I think all of these things hide quite fundamental changes. Though, as I started to dig through some of the data, you start to see how our listeners are building a new parallel structure of listening.

The availability concept can be demonstrated by NME Radio. Its been on and off a number of platforms in its short life. However, the reach over this time stays pretty static. Why? Well, listeners need to be aware of the service and then if it’s something they would like to listen to, they then seek it out – however they can get it. The circled area is when NME was nationwide on DAB. A small reach increase, but a massive hours jump. Why? The awareness doesn’t change, but suddenly a lot of these listeners can get in on a device they have more access to – their DAB digital radio – a device that’s much easier to listen for a decent length of time on (no fighting those in the house who want to watch Eastenders on the digital TV).

The dominance of analogue radios for primary listening points can be seen in the chart below. This shows platform consumption over a weekday. Breakfast and daytime is dominated by analogue radio, which then, like all radio drops away as we get into the evening. DAB (the red) and DTV (the green) grows – I’d wager these are  people opting out of traditional listening to consume non-analogue stations.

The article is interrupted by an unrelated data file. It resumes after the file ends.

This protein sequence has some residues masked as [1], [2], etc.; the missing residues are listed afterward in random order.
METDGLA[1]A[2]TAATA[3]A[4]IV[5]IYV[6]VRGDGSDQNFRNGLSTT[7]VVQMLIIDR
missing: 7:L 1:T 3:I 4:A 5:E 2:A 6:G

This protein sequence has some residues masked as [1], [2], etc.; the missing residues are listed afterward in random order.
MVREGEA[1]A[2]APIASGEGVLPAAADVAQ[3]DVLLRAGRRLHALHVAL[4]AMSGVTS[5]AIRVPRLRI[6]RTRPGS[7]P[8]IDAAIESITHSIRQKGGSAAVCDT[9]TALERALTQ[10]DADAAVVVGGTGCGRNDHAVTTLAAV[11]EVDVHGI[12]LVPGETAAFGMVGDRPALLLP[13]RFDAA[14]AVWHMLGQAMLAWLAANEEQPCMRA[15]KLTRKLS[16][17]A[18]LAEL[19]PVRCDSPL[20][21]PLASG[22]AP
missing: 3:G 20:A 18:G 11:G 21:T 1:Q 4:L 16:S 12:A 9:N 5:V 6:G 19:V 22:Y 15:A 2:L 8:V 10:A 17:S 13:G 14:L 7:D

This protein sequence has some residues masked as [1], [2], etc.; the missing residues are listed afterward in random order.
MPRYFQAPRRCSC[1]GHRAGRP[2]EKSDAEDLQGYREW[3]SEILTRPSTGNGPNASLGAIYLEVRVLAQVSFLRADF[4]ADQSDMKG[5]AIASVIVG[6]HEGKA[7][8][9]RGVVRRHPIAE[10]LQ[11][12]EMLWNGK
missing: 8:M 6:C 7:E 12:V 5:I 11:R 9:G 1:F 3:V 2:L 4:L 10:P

Availability of listening on digital devices is strong – over 40% of people listen to some type of digital radio each week. It’s interesting to see how Absolute have used their new stations to repair and then grow their total hours. At a time when there have obviously been issues for their main service, they’ve weathered the storm by bringing new products that are bringing significant hours to their business.